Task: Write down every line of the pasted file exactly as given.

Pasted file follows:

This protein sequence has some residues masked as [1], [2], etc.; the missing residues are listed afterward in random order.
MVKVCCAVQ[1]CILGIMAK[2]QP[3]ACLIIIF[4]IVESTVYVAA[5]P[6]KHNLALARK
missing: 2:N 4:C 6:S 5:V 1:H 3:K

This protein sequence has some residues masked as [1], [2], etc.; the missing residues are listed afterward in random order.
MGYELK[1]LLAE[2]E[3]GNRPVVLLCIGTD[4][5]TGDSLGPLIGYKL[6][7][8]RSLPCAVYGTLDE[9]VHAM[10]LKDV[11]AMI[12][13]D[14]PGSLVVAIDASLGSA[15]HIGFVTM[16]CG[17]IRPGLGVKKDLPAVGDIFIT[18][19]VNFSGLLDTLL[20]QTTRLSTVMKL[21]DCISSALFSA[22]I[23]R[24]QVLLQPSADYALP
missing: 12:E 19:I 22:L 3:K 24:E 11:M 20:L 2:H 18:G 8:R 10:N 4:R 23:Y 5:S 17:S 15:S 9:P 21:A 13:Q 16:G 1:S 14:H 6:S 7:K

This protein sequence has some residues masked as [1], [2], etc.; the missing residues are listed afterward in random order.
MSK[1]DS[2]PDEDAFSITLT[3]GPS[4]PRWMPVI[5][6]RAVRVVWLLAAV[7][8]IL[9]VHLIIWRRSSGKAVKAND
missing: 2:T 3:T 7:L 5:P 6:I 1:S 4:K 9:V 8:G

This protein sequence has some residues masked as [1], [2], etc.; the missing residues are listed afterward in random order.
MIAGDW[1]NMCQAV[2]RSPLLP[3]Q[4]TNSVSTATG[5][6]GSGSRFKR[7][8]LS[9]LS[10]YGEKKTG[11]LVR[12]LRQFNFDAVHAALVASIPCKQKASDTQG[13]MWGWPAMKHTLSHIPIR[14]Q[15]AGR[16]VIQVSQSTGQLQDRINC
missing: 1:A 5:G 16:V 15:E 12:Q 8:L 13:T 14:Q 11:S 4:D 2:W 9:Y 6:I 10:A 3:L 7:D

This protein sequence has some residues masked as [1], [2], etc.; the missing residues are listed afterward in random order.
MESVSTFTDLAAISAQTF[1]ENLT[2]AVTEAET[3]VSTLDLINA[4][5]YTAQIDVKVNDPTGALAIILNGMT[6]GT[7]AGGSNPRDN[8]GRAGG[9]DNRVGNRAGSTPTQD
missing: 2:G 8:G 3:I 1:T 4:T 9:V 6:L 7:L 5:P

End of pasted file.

This protein sequence has some residues masked as [1], [2], etc.; the missing residues are listed afterward in random order.
MVKVCCAVQ[1]CILGIMAK[2]QP[3]ACLIIIF[4]IVESTVYVAA[5]P[6]KHNLALARK
missing: 2:N 4:C 6:S 5:V 1:H 3:K

This protein sequence has some residues masked as [1], [2], etc.; the missing residues are listed afterward in random order.
MGYELK[1]LLAE[2]E[3]GNRPVVLLCIGTD[4][5]TGDSLGPLIGYKL[6][7][8]RSLPCAVYGTLDE[9]VHAM[10]LKDV[11]AMI[12][13]D[14]PGSLVVAIDASLGSA[15]HIGFVTM[16]CG[17]IRPGLGVKKDLPAVGDIFIT[18][19]VNFSGLLDTLL[20]QTTRLSTVMKL[21]DCISSALFSA[22]I[23]R[24]QVLLQPSADYALP
missing: 12:E 19:I 22:L 3:K 24:E 11:M 20:L 2:H 18:G 8:R 10:N 4:R 23:Y 5:S 17:S 15:S 9:P 21:A 13:Q 16:G 1:S 14:H 6:S 7:K

This protein sequence has some residues masked as [1], [2], etc.; the missing residues are listed afterward in random order.
MSK[1]DS[2]PDEDAFSITLT[3]GPS[4]PRWMPVI[5][6]RAVRVVWLLAAV[7][8]IL[9]VHLIIWRRSSGKAVKAND
missing: 2:T 3:T 7:L 5:P 6:I 1:S 4:K 9:V 8:G

This protein sequence has some residues masked as [1], [2], etc.; the missing residues are listed afterward in random order.
MIAGDW[1]NMCQAV[2]RSPLLP[3]Q[4]TNSVSTATG[5][6]GSGSRFKR[7][8]LS[9]LS[10]YGEKKTG[11]LVR[12]LRQFNFDAVHAALVASIPCKQKASDTQG[13]MWGWPAMKHTLSHIPIR[14]Q[15]AGR[16]VIQVSQSTGQLQDRINC
missing: 1:A 5:G 16:V 15:E 12:Q 8:L 13:T 14:Q 11:S 4:D 2:W 9:Y 6:I 10:A 3:L 7:D

This protein sequence has some residues masked as [1], [2], etc.; the missing residues are listed afterward in random order.
MESVSTFTDLAAISAQTF[1]ENLT[2]AVTEAET[3]VSTLDLINA[4][5]YTAQIDVKVNDPTGALAIILNGMT[6]GT[7]AGGSNPRDN[8]GRAGG[9]DNRVGNRAGSTPTQD
missing: 2:G 8:G 3:I 1:T 4:T 9:V 6:L 7:L 5:P